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Hydrogen car makes it's own fuel

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posted on Oct, 25 2005 @ 01:48 PM
Now this is certianly the way of the future.. Good looking car as well, not some techno box.

A unique system that can produce Hydrogen inside a car using common metals such as Magnesium and Aluminum was developed by an Israeli company.

The system solves all of the obstacles associated with the manufacturing, transporting and storing of hydrogen to be used in cars.

When it becomes commercial in a few years time, the system will be incorporated into cars that will cost about the same as existing conventional cars to run, and will be completely emission free.

[edit on 25-10-2005 by Netchicken]

posted on Oct, 25 2005 @ 01:57 PM
Yeah i read about this news on another site aswell. It seems to be all over the net at the moment and sounds amazing. The best part is that it will cost the same as any other car but produce no emissions. I really hope all cars will adapt this technology to other cars aswell. Nice post.

posted on Oct, 25 2005 @ 02:06 PM
Wow, I really like the look of that car. Hopefully the makers don't mysteriously disappear before they can get it mass produced.

posted on Oct, 25 2005 @ 02:09 PM
I wonder how much energy and pollution mining the metals cost us. How much to transport is another good question and what happens to the metals after they are depleted.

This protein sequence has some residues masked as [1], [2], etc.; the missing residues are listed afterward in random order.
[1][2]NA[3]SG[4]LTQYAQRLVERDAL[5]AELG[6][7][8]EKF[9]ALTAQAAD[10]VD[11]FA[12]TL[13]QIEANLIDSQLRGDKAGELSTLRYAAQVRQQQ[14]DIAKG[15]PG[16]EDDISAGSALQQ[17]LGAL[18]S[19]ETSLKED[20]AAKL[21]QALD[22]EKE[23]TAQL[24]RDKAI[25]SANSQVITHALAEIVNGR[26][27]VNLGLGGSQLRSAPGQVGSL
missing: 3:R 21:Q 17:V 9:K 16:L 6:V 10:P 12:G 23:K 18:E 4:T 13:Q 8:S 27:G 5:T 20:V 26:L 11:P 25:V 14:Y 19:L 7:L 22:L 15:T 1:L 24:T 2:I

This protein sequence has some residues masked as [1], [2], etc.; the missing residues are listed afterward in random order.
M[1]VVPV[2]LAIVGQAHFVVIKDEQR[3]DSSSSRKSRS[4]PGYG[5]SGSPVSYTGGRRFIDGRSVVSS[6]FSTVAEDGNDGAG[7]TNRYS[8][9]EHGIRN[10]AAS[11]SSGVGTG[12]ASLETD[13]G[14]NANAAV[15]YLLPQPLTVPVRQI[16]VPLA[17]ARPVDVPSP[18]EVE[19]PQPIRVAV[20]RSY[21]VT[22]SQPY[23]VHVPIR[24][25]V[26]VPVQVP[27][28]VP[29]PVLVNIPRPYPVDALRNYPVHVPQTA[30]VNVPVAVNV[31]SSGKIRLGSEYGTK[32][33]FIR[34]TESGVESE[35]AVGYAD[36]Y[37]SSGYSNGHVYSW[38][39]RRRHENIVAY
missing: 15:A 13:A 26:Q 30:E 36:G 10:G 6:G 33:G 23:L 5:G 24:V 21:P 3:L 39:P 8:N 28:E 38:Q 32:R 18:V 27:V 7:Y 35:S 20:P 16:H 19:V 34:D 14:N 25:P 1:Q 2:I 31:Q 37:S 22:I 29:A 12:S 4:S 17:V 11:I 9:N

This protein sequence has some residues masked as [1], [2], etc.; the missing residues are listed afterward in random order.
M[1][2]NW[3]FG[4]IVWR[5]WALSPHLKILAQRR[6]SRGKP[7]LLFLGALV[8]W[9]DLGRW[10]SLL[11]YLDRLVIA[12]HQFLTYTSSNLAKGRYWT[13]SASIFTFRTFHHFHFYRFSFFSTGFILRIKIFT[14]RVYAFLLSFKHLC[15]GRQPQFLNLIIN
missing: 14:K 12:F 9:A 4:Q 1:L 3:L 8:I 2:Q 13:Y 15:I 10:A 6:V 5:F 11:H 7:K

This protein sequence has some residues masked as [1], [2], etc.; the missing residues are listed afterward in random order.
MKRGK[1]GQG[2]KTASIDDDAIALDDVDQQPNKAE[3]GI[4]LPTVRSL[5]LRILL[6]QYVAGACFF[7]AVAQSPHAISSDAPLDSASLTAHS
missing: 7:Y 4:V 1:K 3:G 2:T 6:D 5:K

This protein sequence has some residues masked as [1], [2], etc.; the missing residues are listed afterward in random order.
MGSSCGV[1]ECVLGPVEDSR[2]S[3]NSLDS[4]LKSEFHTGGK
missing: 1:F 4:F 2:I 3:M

Here is the slashdot discussion and well the comments aren't too kind lol.

posted on Oct, 25 2005 @ 02:36 PM
A British scientist came up with a similar invention in the 1980's and BMW even did some work on it but they had some issues with the disposal of the oxide deposits.

I'm surprised it wasn't worked on further.

Here's the invention by Francois P. Cornish.

Text from a June, 30, 1982 European patent Publication

SUMMARY OF THE INVENTION . According to the invention a method of generating hydrogen comprises the steps of exposing a fresh metal surface to water and heating the interface between the metal surface and the water at least to the lowest temperature at which the metal reacts with water to form a metal oxide and hydrogen, the metal being chosen from metals which are higher in the electromotive series than hydrogen and having stable and safe handling characteristics. Preferably the metal surface is exposed and the interface heated by pressing an electrode of the relevant metal against a second electrode under water and applying a high voltage between the electrodes while preferably moving the electrode surfaces relatively to one another.

posted on Oct, 25 2005 @ 03:19 PM
That picture is actually the shelby gr-1 concept, based on the ford gt. The engine is a regular V-10


posted on Oct, 25 2005 @ 04:40 PM
Interesting. I installed a system like this on my honda civic a few months back.

I read about it on a geocities site, some guy came up with it on a free energy website.

Using aluminum diodes connected to batteries which would cause electrolysis to create hydrogen which was run into the engine mixed with the fuel.

The battery was then recharged by me turning both sides of my front axel into basically a wind turbine by creating a device with magnets to take advantage of the rotation energy. It's saved me a lot on gas.